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HealthInfo Canterbury

Medicines, alcohol, drugs & breastfeeding

COVID-19 breastfeeding advice

See these Canterbury DHB and West Coast DHB leaflets about Breastfeeding during the COVID-19 pandemic and Breastfeeding for COVID-19 positive mothers.

See this infographic showing that the Australian and New Zealand governments along with the Royal Australian and New Zealand College of Obstetricians and Gynaecologists support the use of an approved COVID-19 vaccination in breastfeeding women.

There's a lot of confusing and conflicting information about taking medicines when breastfeeding. This often leads to women either not taking medicine they need or giving up breastfeeding when they don't have to.

Some medicines will pass into your breast milk. The amount your pēpi (baby) receives depends on the type of medicine, how your body absorbs it, when you take it and how old your pēpi is. Premature and low-birth-weight pēpi may have more problems than other pēpi. Your pēpi can also process and excrete some medicine, so small doses of most medicines will do them no harm.

The benefits of breastfeeding your pēpi are huge, and in most cases it's safe to continue breastfeeding while you take medicine.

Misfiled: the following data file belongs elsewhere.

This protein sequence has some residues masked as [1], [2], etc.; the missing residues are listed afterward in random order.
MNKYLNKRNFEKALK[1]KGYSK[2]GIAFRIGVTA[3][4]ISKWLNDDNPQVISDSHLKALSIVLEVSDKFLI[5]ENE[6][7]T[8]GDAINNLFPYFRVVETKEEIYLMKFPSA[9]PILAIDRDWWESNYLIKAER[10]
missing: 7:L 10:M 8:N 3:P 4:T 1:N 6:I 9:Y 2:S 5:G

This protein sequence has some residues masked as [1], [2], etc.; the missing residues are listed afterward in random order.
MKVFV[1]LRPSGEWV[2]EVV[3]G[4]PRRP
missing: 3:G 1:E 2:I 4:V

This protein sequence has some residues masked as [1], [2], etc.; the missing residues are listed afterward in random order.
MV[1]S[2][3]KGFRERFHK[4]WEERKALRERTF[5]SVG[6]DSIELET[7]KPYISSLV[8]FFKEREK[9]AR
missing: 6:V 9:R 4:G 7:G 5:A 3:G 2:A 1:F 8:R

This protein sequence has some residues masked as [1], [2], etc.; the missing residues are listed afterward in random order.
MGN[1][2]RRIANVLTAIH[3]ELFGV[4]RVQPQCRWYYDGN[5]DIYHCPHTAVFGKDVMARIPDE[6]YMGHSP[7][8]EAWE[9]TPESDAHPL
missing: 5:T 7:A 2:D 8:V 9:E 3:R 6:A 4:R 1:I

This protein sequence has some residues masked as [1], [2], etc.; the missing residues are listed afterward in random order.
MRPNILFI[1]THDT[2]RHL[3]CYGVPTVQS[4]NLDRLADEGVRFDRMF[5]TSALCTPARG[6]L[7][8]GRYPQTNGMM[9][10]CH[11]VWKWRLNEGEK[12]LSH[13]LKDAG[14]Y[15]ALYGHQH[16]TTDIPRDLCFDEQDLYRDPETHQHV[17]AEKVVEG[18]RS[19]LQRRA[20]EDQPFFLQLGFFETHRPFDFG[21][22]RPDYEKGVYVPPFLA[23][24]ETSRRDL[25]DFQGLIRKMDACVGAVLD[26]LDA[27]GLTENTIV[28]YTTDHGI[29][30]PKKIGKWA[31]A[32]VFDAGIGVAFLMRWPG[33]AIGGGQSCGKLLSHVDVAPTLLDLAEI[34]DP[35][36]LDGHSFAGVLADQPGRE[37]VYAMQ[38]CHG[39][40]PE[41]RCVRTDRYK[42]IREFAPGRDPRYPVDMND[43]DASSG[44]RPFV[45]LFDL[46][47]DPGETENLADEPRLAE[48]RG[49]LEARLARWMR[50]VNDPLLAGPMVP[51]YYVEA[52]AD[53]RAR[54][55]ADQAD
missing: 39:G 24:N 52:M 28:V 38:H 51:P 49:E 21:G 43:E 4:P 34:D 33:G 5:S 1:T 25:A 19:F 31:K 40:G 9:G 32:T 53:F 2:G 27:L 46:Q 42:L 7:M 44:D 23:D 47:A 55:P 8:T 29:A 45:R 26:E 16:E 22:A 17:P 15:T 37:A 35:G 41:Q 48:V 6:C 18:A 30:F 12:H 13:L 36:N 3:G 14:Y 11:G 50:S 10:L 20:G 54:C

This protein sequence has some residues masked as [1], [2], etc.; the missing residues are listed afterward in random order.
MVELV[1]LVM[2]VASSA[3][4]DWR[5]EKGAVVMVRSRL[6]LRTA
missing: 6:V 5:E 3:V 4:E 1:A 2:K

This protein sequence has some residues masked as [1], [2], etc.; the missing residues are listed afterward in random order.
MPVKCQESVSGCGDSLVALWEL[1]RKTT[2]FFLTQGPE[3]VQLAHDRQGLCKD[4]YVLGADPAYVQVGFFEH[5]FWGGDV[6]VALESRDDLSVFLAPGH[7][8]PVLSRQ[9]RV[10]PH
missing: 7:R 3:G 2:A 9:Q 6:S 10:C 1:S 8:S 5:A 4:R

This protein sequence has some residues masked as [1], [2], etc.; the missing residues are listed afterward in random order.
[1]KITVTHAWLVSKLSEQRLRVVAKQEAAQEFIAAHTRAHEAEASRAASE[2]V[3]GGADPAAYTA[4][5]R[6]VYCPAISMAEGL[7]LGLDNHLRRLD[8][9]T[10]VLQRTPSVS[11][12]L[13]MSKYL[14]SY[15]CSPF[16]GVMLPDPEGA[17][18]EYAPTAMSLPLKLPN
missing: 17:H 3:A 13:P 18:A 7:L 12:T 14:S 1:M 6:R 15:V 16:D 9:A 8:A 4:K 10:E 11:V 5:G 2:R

Safely taking medicine while breastfeeding

Young woman reading a medicine labelIf you think you may need to take medicine while breastfeeding, the following things can help to keep your pēpi baby safe. Talk to your GP, practice nurse, pharmacist or lactation consultant if you have any concerns.

Avoid any medicine that isn't essential. Try non-drug therapies.

Only use medicine when you need it and it's important to your health.

If you need to take medicine, talk to your GP or pharmacist about these ideas.

It's rare that you would need to stop breastfeeding altogether. In a few cases, the medicine (for example, chemotherapy) is too toxic to continue breastfeeding.

If you need to take a medicine that prevents you breastfeeding long-term, you'll need to feed your pēpi another way. Read the Ministry of Health's advice about formula feeding and get support from your health professional and a lactation consultant to guide you.

Substances to avoid while breastfeeding

Recreational drugs: Although this may seem obvious, recreational drugs (including cannabis) can harm your pēpi baby . Because there's no control over the amount of active ingredients in recreational drugs, there's no way of knowing how much is in your milk. These drugs can stay in your baby's system for many hours and can cause sleepiness, agitation, breathing problems and potentially brain damage.

If you've taken a recreational drug, it's better to feed your pēpi another way (stored or donated breast milk or formula) and ask your midwife or GP about when it's safe to breastfeed again.